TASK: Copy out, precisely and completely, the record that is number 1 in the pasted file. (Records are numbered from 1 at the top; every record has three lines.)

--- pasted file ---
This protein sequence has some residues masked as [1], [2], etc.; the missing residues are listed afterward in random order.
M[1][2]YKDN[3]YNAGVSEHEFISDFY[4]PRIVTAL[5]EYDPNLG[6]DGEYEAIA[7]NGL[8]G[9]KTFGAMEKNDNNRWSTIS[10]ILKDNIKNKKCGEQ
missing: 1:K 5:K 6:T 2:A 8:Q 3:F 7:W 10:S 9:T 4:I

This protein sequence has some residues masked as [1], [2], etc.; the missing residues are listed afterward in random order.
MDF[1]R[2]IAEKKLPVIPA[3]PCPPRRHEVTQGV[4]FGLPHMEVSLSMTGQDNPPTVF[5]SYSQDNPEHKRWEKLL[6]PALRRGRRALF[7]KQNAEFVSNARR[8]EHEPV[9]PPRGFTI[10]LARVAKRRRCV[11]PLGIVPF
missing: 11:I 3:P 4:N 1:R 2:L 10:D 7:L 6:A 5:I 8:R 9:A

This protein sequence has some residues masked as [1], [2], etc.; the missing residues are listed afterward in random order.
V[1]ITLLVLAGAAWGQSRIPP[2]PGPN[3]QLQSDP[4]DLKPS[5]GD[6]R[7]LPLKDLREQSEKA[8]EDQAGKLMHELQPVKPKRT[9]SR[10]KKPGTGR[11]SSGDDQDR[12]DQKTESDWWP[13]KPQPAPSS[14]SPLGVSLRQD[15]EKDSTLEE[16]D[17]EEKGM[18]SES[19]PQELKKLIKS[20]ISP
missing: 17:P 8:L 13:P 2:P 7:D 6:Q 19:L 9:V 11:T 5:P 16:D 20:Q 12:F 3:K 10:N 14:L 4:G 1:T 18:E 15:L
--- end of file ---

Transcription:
This protein sequence has some residues masked as [1], [2], etc.; the missing residues are listed afterward in random order.
M[1][2]YKDN[3]YNAGVSEHEFISDFY[4]PRIVTAL[5]EYDPNLG[6]DGEYEAIA[7]NGL[8]G[9]KTFGAMEKNDNNRWSTIS[10]ILKDNIKNKKCGEQ
missing: 1:K 5:K 6:T 2:A 8:Q 3:F 7:W 10:S 9:T 4:I